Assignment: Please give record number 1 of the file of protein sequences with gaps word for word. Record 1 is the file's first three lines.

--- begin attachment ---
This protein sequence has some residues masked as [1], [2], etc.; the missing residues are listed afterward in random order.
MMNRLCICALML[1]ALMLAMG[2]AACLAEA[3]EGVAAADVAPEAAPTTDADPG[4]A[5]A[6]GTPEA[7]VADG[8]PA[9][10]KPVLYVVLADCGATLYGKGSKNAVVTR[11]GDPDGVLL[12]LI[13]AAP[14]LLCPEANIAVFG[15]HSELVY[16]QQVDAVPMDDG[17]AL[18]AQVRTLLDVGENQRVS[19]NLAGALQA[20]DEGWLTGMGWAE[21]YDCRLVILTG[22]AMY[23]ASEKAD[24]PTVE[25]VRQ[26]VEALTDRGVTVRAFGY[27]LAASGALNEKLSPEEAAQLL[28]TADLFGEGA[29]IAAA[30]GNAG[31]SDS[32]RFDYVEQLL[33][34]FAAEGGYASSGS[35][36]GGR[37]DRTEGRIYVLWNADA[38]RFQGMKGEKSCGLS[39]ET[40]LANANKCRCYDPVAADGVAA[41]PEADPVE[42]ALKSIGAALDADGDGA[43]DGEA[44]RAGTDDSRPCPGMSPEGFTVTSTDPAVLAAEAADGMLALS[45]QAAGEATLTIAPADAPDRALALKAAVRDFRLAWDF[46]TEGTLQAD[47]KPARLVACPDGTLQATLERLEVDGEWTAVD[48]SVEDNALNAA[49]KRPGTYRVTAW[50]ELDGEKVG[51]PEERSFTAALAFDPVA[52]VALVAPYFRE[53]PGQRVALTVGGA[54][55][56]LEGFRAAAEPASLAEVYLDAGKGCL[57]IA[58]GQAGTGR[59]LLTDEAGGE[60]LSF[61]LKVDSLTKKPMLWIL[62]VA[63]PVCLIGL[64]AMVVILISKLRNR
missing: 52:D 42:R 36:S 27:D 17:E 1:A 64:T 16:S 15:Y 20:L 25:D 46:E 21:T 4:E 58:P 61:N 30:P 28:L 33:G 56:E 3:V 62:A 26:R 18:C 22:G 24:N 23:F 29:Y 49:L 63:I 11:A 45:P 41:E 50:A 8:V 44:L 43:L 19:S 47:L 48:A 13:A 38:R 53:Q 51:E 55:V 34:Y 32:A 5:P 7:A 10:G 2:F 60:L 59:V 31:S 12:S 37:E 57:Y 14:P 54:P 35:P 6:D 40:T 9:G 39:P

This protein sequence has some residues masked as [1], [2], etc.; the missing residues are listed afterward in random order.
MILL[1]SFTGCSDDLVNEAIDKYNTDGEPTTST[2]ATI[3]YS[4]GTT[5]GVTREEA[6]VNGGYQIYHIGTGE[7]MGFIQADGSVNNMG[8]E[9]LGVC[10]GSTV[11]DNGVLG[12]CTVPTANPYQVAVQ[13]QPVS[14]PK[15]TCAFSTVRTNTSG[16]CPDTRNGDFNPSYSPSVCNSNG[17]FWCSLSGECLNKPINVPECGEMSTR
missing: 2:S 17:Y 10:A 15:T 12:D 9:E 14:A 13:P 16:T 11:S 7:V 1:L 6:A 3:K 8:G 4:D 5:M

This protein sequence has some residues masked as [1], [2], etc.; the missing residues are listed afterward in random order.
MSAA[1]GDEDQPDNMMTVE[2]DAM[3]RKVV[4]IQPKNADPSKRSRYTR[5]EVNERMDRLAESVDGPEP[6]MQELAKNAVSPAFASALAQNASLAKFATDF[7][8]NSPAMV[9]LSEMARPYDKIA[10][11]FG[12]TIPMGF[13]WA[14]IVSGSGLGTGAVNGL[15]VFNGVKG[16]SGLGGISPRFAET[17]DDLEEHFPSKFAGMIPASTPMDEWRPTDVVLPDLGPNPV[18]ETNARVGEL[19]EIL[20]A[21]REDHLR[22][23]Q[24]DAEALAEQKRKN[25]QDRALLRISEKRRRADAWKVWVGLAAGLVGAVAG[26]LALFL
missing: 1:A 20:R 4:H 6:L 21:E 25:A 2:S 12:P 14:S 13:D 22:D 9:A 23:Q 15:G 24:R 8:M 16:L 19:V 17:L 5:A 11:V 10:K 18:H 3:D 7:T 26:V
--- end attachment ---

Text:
This protein sequence has some residues masked as [1], [2], etc.; the missing residues are listed afterward in random order.
MMNRLCICALML[1]ALMLAMG[2]AACLAEA[3]EGVAAADVAPEAAPTTDADPG[4]A[5]A[6]GTPEA[7]VADG[8]PA[9][10]KPVLYVVLADCGATLYGKGSKNAVVTR[11]GDPDGVLL[12]LI[13]AAP[14]LLCPEANIAVFG[15]HSELVY[16]QQVDAVPMDDG[17]AL[18]AQVRTLLDVGENQRVS[19]NLAGALQA[20]DEGWLTGMGWAE[21]YDCRLVILTG[22]AMY[23]ASEKAD[24]PTVE[25]VRQ[26]VEALTDRGVTVRAFGY[27]LAASGALNEKLSPEEAAQLL[28]TADLFGEGA[29]IAAA[30]GNAG[31]SDS[32]RFDYVEQLL[33][34]FAAEGGYASSGS[35][36]GGR[37]DRTEGRIYVLWNADA[38]RFQGMKGEKSCGLS[39]ET[40]LANANKCRCYDPVAADGVAA[41]PEADPVE[42]ALKSIGAALDADGDGA[43]DGEA[44]RAGTDDSRPCPGMSPEGFTVTSTDPAVLAAEAADGMLALS[45]QAAGEATLTIAPADAPDRALALKAAVRDFRLAWDF[46]TEGTLQAD[47]KPARLVACPDGTLQATLERLEVDGEWTAVD[48]SVEDNALNAA[49]KRPGTYRVTAW[50]ELDGEKVG[51]PEERSFTAALAFDPVA[52]VALVAPYFRE[53]PGQRVALTVGGA[54][55][56]LEGFRAAAEPASLAEVYLDAGKGCL[57]IA[58]GQAGTGR[59]LLTDEAGGE[60]LSF[61]LKVDSLTKKPMLWIL[62]VA[63]PVCLIGL[64]AMVVILISKLRNR
missing: 52:D 42:R 36:S 27:D 17:E 1:A 64:T 16:S 15:Y 20:L 25:D 46:E 21:T 4:E 58:P 61:N 30:P 28:L 33:G 56:E 3:V 62:A 26:R 18:C 22:G 24:N 23:F 29:Y 49:L 63:I 11:A 45:P 41:E 50:A 8:V 44:L 43:L 19:S 47:L 48:A 13:A 38:R 53:Q 51:E 55:V 34:Y 32:A 5:P 7:A 10:G 2:F 60:L 59:V 31:S 12:S 37:E 57:Y 14:P 54:P 35:P 6:D 40:T 9:G 39:P